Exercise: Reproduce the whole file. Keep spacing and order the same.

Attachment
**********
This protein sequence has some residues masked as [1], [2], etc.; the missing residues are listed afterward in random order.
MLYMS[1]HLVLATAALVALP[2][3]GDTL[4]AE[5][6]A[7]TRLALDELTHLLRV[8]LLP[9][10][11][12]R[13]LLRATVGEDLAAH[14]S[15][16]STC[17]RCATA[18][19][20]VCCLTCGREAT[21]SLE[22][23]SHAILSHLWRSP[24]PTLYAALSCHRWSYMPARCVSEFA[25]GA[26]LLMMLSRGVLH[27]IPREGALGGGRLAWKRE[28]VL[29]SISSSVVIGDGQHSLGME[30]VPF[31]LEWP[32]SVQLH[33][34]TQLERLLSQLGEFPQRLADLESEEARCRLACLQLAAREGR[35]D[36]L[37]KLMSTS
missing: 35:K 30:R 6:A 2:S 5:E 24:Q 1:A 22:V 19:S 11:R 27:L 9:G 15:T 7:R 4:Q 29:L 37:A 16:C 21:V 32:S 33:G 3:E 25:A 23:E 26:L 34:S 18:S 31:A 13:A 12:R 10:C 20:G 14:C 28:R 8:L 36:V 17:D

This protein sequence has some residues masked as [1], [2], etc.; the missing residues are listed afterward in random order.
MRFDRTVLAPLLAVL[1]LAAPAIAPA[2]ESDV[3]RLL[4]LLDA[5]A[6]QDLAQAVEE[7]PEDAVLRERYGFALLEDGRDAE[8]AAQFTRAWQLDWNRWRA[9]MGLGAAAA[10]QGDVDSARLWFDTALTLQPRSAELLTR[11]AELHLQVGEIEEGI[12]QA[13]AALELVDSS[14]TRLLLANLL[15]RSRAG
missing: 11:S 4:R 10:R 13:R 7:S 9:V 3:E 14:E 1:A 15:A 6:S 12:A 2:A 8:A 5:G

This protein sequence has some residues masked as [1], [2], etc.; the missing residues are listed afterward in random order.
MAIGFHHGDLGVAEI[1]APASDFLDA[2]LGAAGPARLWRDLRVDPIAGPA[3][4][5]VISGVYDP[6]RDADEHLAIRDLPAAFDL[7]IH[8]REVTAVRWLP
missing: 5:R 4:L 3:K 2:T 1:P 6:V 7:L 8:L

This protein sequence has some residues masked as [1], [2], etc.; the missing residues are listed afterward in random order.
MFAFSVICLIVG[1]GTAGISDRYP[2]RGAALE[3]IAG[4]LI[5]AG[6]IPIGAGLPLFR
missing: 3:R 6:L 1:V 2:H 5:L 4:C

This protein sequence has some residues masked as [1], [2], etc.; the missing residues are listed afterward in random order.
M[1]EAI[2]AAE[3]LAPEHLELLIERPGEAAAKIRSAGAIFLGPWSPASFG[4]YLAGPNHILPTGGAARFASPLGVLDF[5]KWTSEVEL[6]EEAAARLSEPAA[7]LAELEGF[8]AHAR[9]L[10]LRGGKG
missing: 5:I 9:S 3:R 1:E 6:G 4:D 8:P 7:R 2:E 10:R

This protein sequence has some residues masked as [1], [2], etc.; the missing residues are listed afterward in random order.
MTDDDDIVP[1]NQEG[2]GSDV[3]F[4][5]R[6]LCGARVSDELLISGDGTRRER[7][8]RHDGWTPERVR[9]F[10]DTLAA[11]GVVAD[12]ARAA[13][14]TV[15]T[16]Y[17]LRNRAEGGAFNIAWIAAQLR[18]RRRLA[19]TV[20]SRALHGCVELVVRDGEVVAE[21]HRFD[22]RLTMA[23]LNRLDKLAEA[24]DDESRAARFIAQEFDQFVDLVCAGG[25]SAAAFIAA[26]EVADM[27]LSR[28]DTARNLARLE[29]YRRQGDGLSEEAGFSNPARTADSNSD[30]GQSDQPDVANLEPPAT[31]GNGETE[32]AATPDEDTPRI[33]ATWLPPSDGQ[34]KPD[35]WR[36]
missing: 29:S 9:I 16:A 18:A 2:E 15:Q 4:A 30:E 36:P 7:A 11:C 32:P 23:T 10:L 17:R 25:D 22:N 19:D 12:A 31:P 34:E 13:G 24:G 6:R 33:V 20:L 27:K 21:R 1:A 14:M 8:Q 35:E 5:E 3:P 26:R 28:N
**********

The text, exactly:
This protein sequence has some residues masked as [1], [2], etc.; the missing residues are listed afterward in random order.
MLYMS[1]HLVLATAALVALP[2][3]GDTL[4]AE[5][6]A[7]TRLALDELTHLLRV[8]LLP[9][10][11][12]R[13]LLRATVGEDLAAH[14]S[15][16]STC[17]RCATA[18][19][20]VCCLTCGREAT[21]SLE[22][23]SHAILSHLWRSP[24]PTLYAALSCHRWSYMPARCVSEFA[25]GA[26]LLMMLSRGVLH[27]IPREGALGGGRLAWKRE[28]VL[29]SISSSVVIGDGQHSLGME[30]VPF[31]LEWP[32]SVQLH[33][34]TQLERLLSQLGEFPQRLADLESEEARCRLACLQLAAREGR[35]D[36]L[37]KLMSTS
missing: 35:K 30:R 6:A 2:S 5:E 24:Q 1:A 22:V 19:S 11:R 27:L 9:G 15:T 7:R 4:Q 29:L 37:A 16:C 21:V 32:S 33:G 3:E 25:A 23:E 26:L 34:S 18:S 31:A 13:A 12:R 10:C 20:G 14:C 28:R 8:L 36:V 17:D

This protein sequence has some residues masked as [1], [2], etc.; the missing residues are listed afterward in random order.
MRFDRTVLAPLLAVL[1]LAAPAIAPA[2]ESDV[3]RLL[4]LLDA[5]A[6]QDLAQAVEE[7]PEDAVLRERYGFALLEDGRDAE[8]AAQFTRAWQLDWNRWRA[9]MGLGAAAA[10]QGDVDSARLWFDTALTLQPRSAELLTR[11]AELHLQVGEIEEGI[12]QA[13]AALELVDSS[14]TRLLLANLL[15]RSRAG
missing: 11:S 4:R 10:R 13:R 7:S 9:V 3:E 14:E 1:A 15:A 6:S 12:A 2:A 8:A 5:G

This protein sequence has some residues masked as [1], [2], etc.; the missing residues are listed afterward in random order.
MAIGFHHGDLGVAEI[1]APASDFLDA[2]LGAAGPARLWRDLRVDPIAGPA[3][4][5]VISGVYDP[6]RDADEHLAIRDLPAAFDL[7]IH[8]REVTAVRWLP
missing: 5:R 4:L 3:K 2:T 1:P 6:V 7:L 8:L

This protein sequence has some residues masked as [1], [2], etc.; the missing residues are listed afterward in random order.
MFAFSVICLIVG[1]GTAGISDRYP[2]RGAALE[3]IAG[4]LI[5]AG[6]IPIGAGLPLFR
missing: 3:R 6:L 1:V 2:H 5:L 4:C

This protein sequence has some residues masked as [1], [2], etc.; the missing residues are listed afterward in random order.
M[1]EAI[2]AAE[3]LAPEHLELLIERPGEAAAKIRSAGAIFLGPWSPASFG[4]YLAGPNHILPTGGAARFASPLGVLDF[5]KWTSEVEL[6]EEAAARLSEPAA[7]LAELEGF[8]AHAR[9]L[10]LRGGKG
missing: 5:I 9:S 3:R 1:E 6:G 4:D 8:P 7:R 2:E 10:R

This protein sequence has some residues masked as [1], [2], etc.; the missing residues are listed afterward in random order.
MTDDDDIVP[1]NQEG[2]GSDV[3]F[4][5]R[6]LCGARVSDELLISGDGTRRER[7][8]RHDGWTPERVR[9]F[10]DTLAA[11]GVVAD[12]ARAA[13][14]TV[15]T[16]Y[17]LRNRAEGGAFNIAWIAAQLR[18]RRRLA[19]TV[20]SRALHGCVELVVRDGEVVAE[21]HRFD[22]RLTMA[23]LNRLDKLAEA[24]DDESRAARFIAQEFDQFVDLVCAGG[25]SAAAFIAA[26]EVADM[27]LSR[28]DTARNLARLE[29]YRRQGDGLSEEAGFSNPARTADSNSD[30]GQSDQPDVANLEPPAT[31]GNGETE[32]AATPDEDTPRI[33]ATWLPPSDGQ[34]KPD[35]WR[36]
missing: 29:S 9:I 16:A 18:A 2:E 15:Q 4:A 30:E 36:P 7:A 11:C 32:P 23:T 10:L 17:R 25:D 22:N 19:D 12:A 31:P 34:E 13:G 24:G 6:R 33:V 20:L 27:K 21:R 1:A 14:M 8:Q 35:E 5:E 3:P 26:R 28:N